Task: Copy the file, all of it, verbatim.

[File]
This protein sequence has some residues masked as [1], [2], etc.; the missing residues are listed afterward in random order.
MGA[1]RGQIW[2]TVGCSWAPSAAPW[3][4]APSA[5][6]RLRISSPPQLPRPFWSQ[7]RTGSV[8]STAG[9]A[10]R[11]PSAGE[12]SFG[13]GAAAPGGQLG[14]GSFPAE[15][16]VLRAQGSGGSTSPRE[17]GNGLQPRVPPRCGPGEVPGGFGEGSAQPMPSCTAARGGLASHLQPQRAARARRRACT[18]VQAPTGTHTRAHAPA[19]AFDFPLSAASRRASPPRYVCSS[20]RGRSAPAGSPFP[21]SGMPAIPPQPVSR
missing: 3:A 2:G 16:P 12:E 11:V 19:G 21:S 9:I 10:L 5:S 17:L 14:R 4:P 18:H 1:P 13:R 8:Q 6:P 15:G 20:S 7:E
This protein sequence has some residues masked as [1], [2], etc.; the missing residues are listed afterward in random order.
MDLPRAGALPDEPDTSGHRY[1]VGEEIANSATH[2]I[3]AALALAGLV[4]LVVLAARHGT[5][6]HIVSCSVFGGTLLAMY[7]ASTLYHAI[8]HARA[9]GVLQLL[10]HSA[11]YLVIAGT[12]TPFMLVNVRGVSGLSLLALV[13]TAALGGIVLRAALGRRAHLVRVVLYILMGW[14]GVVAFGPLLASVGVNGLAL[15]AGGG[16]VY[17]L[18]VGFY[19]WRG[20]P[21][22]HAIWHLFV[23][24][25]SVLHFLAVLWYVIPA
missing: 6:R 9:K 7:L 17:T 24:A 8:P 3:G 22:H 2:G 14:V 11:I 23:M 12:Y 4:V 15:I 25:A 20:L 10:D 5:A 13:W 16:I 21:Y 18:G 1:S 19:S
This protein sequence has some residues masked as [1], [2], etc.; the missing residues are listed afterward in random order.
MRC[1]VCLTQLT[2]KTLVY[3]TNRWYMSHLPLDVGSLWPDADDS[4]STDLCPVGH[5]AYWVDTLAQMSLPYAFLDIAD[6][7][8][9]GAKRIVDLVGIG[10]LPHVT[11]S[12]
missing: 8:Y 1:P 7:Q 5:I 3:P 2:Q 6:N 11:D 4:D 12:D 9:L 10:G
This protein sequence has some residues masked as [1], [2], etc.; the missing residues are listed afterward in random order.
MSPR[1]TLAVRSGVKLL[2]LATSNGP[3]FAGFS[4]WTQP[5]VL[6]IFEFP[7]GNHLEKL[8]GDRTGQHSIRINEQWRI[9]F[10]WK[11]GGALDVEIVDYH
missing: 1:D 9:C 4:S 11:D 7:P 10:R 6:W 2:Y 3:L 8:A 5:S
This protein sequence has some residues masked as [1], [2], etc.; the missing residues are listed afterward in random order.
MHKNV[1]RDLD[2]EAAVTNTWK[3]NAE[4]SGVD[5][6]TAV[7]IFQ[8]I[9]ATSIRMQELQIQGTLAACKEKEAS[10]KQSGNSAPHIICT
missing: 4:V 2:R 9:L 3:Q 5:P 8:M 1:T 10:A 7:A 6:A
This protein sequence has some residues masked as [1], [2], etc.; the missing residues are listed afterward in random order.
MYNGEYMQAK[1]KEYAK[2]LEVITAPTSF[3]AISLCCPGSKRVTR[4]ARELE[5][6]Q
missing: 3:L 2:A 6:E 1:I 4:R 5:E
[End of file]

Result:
This protein sequence has some residues masked as [1], [2], etc.; the missing residues are listed afterward in random order.
MGA[1]RGQIW[2]TVGCSWAPSAAPW[3][4]APSA[5][6]RLRISSPPQLPRPFWSQ[7]RTGSV[8]STAG[9]A[10]R[11]PSAGE[12]SFG[13]GAAAPGGQLG[14]GSFPAE[15][16]VLRAQGSGGSTSPRE[17]GNGLQPRVPPRCGPGEVPGGFGEGSAQPMPSCTAARGGLASHLQPQRAARARRRACT[18]VQAPTGTHTRAHAPA[19]AFDFPLSAASRRASPPRYVCSS[20]RGRSAPAGSPFP[21]SGMPAIPPQPVSR
missing: 3:A 2:G 16:P 12:E 11:V 19:G 21:S 9:I 10:L 5:S 17:L 14:R 4:P 18:H 1:P 13:R 8:Q 6:P 15:G 20:S 7:E
This protein sequence has some residues masked as [1], [2], etc.; the missing residues are listed afterward in random order.
MDLPRAGALPDEPDTSGHRY[1]VGEEIANSATH[2]I[3]AALALAGLV[4]LVVLAARHGT[5][6]HIVSCSVFGGTLLAMY[7]ASTLYHAI[8]HARA[9]GVLQLL[10]HSA[11]YLVIAGT[12]TPFMLVNVRGVSGLSLLALV[13]TAALGGIVLRAALGRRAHLVRVVLYILMGW[14]GVVAFGPLLASVGVNGLAL[15]AGGG[16]VY[17]L[18]VGFY[19]WRG[20]P[21][22]HAIWHLFV[23][24][25]SVLHFLAVLWYVIPA
missing: 6:R 9:K 7:L 17:T 24:A 8:P 3:G 22:H 2:G 14:V 11:I 23:M 12:Y 4:V 15:I 25:A 20:L 10:D 5:A 13:W 16:I 21:Y 18:G 1:S 19:S
This protein sequence has some residues masked as [1], [2], etc.; the missing residues are listed afterward in random order.
MRC[1]VCLTQLT[2]KTLVY[3]TNRWYMSHLPLDVGSLWPDADDS[4]STDLCPVGH[5]AYWVDTLAQMSLPYAFLDIAD[6][7][8][9]GAKRIVDLVGIG[10]LPHVT[11]S[12]
missing: 8:Y 1:P 7:Q 5:I 3:P 2:Q 6:N 11:D 4:D 12:D 9:L 10:G
This protein sequence has some residues masked as [1], [2], etc.; the missing residues are listed afterward in random order.
MSPR[1]TLAVRSGVKLL[2]LATSNGP[3]FAGFS[4]WTQP[5]VL[6]IFEFP[7]GNHLEKL[8]GDRTGQHSIRINEQWRI[9]F[10]WK[11]GGALDVEIVDYH
missing: 1:D 9:C 4:S 11:D 7:P 10:R 6:W 2:Y 3:L 8:A 5:S
This protein sequence has some residues masked as [1], [2], etc.; the missing residues are listed afterward in random order.
MHKNV[1]RDLD[2]EAAVTNTWK[3]NAE[4]SGVD[5][6]TAV[7]IFQ[8]I[9]ATSIRMQELQIQGTLAACKEKEAS[10]KQSGNSAPHIICT
missing: 4:V 2:R 9:L 3:Q 5:P 8:M 1:T 10:A 7:A 6:A
This protein sequence has some residues masked as [1], [2], etc.; the missing residues are listed afterward in random order.
MYNGEYMQAK[1]KEYAK[2]LEVITAPTSF[3]AISLCCPGSKRVTR[4]ARELE[5][6]Q
missing: 3:L 2:A 6:E 1:I 4:R 5:E